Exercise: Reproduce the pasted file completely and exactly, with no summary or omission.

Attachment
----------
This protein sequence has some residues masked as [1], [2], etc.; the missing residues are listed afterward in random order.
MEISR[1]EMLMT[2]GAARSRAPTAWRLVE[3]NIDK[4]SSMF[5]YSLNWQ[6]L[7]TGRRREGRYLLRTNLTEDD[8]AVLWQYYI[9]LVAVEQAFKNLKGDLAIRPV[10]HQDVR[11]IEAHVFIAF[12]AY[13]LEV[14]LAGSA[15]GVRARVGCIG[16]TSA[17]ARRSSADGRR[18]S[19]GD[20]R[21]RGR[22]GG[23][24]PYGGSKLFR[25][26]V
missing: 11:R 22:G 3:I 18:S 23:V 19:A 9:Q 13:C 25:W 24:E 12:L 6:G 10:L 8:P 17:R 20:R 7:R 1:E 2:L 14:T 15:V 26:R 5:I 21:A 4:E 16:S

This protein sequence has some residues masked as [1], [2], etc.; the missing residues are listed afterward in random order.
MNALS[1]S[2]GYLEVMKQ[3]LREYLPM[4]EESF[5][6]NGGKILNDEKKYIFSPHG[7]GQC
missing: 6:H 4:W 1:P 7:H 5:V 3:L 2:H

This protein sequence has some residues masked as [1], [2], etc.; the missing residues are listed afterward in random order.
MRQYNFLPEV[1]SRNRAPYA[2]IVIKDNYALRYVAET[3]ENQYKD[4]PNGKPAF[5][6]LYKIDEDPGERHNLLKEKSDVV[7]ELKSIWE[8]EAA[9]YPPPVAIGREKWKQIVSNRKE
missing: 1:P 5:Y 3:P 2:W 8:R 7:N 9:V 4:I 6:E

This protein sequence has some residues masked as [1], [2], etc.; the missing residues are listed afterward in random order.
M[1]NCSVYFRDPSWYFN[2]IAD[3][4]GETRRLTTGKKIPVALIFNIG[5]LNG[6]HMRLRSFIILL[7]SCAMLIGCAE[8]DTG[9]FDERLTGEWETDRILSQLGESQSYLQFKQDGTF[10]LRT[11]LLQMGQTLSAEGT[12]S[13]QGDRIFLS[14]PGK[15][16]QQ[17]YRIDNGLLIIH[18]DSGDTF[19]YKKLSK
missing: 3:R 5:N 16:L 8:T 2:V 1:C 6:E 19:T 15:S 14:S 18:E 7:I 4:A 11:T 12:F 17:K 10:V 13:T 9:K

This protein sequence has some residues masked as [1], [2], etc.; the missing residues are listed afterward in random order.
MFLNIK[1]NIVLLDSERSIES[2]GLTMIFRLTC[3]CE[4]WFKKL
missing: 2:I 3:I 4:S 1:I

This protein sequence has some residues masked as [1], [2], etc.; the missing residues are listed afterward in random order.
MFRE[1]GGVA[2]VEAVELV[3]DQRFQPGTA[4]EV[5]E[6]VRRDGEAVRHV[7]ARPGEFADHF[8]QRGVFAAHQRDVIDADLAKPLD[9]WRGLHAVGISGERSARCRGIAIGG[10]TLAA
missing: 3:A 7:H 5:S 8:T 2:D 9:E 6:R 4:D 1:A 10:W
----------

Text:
This protein sequence has some residues masked as [1], [2], etc.; the missing residues are listed afterward in random order.
MEISR[1]EMLMT[2]GAARSRAPTAWRLVE[3]NIDK[4]SSMF[5]YSLNWQ[6]L[7]TGRRREGRYLLRTNLTEDD[8]AVLWQYYI[9]LVAVEQAFKNLKGDLAIRPV[10]HQDVR[11]IEAHVFIAF[12]AY[13]LEV[14]LAGSA[15]GVRARVGCIG[16]TSA[17]ARRSSADGRR[18]S[19]GD[20]R[21]RGR[22]GG[23][24]PYGGSKLFR[25][26]V
missing: 11:R 22:G 3:I 18:S 23:V 19:A 9:Q 13:C 25:W 24:E 12:L 6:G 10:L 8:P 17:R 20:R 7:R 1:E 2:L 14:T 15:V 26:R 5:I 21:A 4:E 16:S

This protein sequence has some residues masked as [1], [2], etc.; the missing residues are listed afterward in random order.
MNALS[1]S[2]GYLEVMKQ[3]LREYLPM[4]EESF[5][6]NGGKILNDEKKYIFSPHG[7]GQC
missing: 6:H 4:W 1:P 7:H 5:V 3:L 2:H

This protein sequence has some residues masked as [1], [2], etc.; the missing residues are listed afterward in random order.
MRQYNFLPEV[1]SRNRAPYA[2]IVIKDNYALRYVAET[3]ENQYKD[4]PNGKPAF[5][6]LYKIDEDPGERHNLLKEKSDVV[7]ELKSIWE[8]EAA[9]YPPPVAIGREKWKQIVSNRKE
missing: 1:P 5:Y 3:P 2:W 8:R 7:N 9:V 4:I 6:E

This protein sequence has some residues masked as [1], [2], etc.; the missing residues are listed afterward in random order.
M[1]NCSVYFRDPSWYFN[2]IAD[3][4]GETRRLTTGKKIPVALIFNIG[5]LNG[6]HMRLRSFIILL[7]SCAMLIGCAE[8]DTG[9]FDERLTGEWETDRILSQLGESQSYLQFKQDGTF[10]LRT[11]LLQMGQTLSAEGT[12]S[13]QGDRIFLS[14]PGK[15][16]QQ[17]YRIDNGLLIIH[18]DSGDTF[19]YKKLSK
missing: 3:R 5:N 16:L 8:T 2:V 1:C 6:E 19:T 15:S 14:S 18:E 7:I 4:A 11:T 12:F 17:K 10:V 13:T 9:K

This protein sequence has some residues masked as [1], [2], etc.; the missing residues are listed afterward in random order.
MFLNIK[1]NIVLLDSERSIES[2]GLTMIFRLTC[3]CE[4]WFKKL
missing: 2:I 3:I 4:S 1:I

This protein sequence has some residues masked as [1], [2], etc.; the missing residues are listed afterward in random order.
MFRE[1]GGVA[2]VEAVELV[3]DQRFQPGTA[4]EV[5]E[6]VRRDGEAVRHV[7]ARPGEFADHF[8]QRGVFAAHQRDVIDADLAKPLD[9]WRGLHAVGISGERSARCRGIAIGG[10]TLAA
missing: 3:A 7:H 5:S 8:T 2:D 9:E 6:R 4:D 1:A 10:W